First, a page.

Sam Calhoun: Campus Correspondent (firstname.lastname@example.org)
Evan Rodriguez: Staff Writer (email@example.com)
The 2022 MLB season has been nothing short of historic. Beginning after a lockout cut off fans and players from the game they loved the most, the season is about ready to enter an exciting postseason battle with the top teams in baseball. However, two players who will be a part of that race for a World Series ring have captivated baseball with the long ball. While he’s hit plenty of home runs throughout his career, St. Louis Cardinals legend Albert Pujols was on the edge of making history with his 700th dinger and on Sept. 24, that’s exactly what he did in a two home-run performance against the Los Angeles Dodgers. Across the country, the New York Yankees’ Aaron Judge is looking to make history as well, becoming the first player since Roger Maris in 1961 to break the American League home run record. While 62 home runs is a legendary feat in the game of baseball, a question arises as to which ball you’d rather have. Would you take Judge’s historic ball or Pujols’ 700th bomb? Staff Writer Evan Rodriguez and Campus Correspondent Sam Calhoun will argue this question in today’s edition of Point/Counterpoint.
Evan: Albert Pujols is undoubtedly a legend in the game of baseball and when he calls it a career at the end of the 2022 season, he’ll have a plaque in Cooperstown. But, if I had to choose between either player’s historic ball, I’m going to take Aaron Judge’s American League home run record ball. Starting off, the 60 home run mark hasn’t been hit by a non-steroid user since 1961. That’s 61 years and it may not be a feat that anyone in baseball can accomplish for the rest of my own lifetime. When you add that home run total to a potential American League triple crown season and potential American League MVP award, that ball becomes the culmination of one of the greatest seasons in baseball history. 700 home runs in a career is impressive and historic in its own right, but I have to side with Judge this season. It’s nothing short of historic with what the Yankees star has accomplished.
Sam: I see what you’re saying. What Aaron Judge has accomplished this season is nothing short of extraordinary. However, there have been nine seasons where a player has hit over 60 home runs this season (most of them being Sammy Sosa). Albert Pujols will be in Cooperstown one day, while Judge is still early in his career. There are three other players in the history of baseball that have hit over 700 home runs: Barry Bonds (762), Hank Aaron (755), and Babe Ruth (714). Obviously, both balls will have a place in Cooperstown even if Judge doesn’t become the Hall of Famer he is on pace to being. However, I was just over one year old when Barry Bonds hit his 700th career home run in 2004. Despite the accomplishment coming 18 years ago, I still question how long it will be between Pujols’s 700th career homer, and the next person’s. So, with that being said, I would prefer to have Albert Pujols’s 700th career bomb.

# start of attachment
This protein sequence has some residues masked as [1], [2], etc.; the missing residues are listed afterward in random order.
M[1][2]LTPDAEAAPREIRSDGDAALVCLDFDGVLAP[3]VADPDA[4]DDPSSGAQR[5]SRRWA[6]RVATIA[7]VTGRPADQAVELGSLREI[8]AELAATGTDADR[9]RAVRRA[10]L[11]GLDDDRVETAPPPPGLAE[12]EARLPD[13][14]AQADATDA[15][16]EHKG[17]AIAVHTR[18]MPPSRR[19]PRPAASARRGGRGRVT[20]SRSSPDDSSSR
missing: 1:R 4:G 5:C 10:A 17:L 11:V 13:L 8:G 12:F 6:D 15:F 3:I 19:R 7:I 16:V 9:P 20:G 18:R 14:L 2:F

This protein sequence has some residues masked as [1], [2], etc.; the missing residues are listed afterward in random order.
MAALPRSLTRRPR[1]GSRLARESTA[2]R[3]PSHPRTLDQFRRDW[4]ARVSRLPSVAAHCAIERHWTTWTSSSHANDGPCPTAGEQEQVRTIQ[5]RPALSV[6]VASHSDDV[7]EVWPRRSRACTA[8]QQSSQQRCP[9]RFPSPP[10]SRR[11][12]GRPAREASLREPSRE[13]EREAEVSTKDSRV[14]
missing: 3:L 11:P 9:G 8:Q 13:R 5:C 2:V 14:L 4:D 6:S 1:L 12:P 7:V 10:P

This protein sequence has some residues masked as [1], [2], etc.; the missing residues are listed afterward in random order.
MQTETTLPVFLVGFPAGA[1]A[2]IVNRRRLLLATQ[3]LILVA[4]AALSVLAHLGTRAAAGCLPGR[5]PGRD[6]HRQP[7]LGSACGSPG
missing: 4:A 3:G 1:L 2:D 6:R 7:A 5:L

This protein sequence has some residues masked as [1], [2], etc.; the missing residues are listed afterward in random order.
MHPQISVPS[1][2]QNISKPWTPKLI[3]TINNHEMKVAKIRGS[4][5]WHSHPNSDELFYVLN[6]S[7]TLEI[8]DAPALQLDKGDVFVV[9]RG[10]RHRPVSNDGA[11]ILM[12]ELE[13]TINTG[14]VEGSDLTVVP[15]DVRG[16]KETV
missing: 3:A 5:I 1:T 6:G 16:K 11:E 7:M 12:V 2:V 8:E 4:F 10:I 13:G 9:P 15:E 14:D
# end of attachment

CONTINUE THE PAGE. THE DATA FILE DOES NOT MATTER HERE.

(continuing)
Evan: While it’s one of a kind to have a career like Pujols has had, you’re forgetting one crucial fact. Other than Maris and Babe Ruth, all the players that have hit over 60 home runs were using performance-enhancing drugs. There’s a reason that Bonds and Sosa have not been inducted into Cooperstown despite having some of the best power hitting seasons in baseball history. This year, Judge became the third player to hit over 60 home runs without the use of steroids. That’s legendary and something baseball fans haven’t seen for over 60 years. While Pujols hitting 700 career bombs is something that baseball fans haven’t seen in a very long time, it’s still been less time compared to when the last hitter to hit 700 home runs accomplished the feat, with Hank Aaron doing just that in 1973. If Bonds, Sosa and Mark McGwire all hit over 60 home runs without any help, I’d definitely be leaning more towards Pujols. But, considering that Judge has been able to showcase this level of power hitting without any help, I don’t think I could live with myself if I chose Pujols’ ball over Judge’s.
Sam: I think the same can be said for why I would choose Pujols’s ball over Judge’s. Barry Bonds was using performance-enhancing drugs, while Hank Aaron and Babe Ruth’s careers were way before our generation. My parents were just toddlers when Aaron’s career came to a close, while my grandparents weren’t even born when Ruth ended his. If you excluded Bonds due to the use of steroids, Pujols would be the only 700 home run hitter in our lifetimes. The next four clean players to come after Pujols since 2000 would be Jim Thome (612), David Ortiz (541), Frank Thomas (521), and Miguel Cabrera (506). None of those players got even close to 700 and I’m not sure there will be a player without PEDs that gets there other than Pujols, Aaron and Ruth. That’s why I would take Pujols’s 700th career home run ball over Judge’s 61st home run of the season.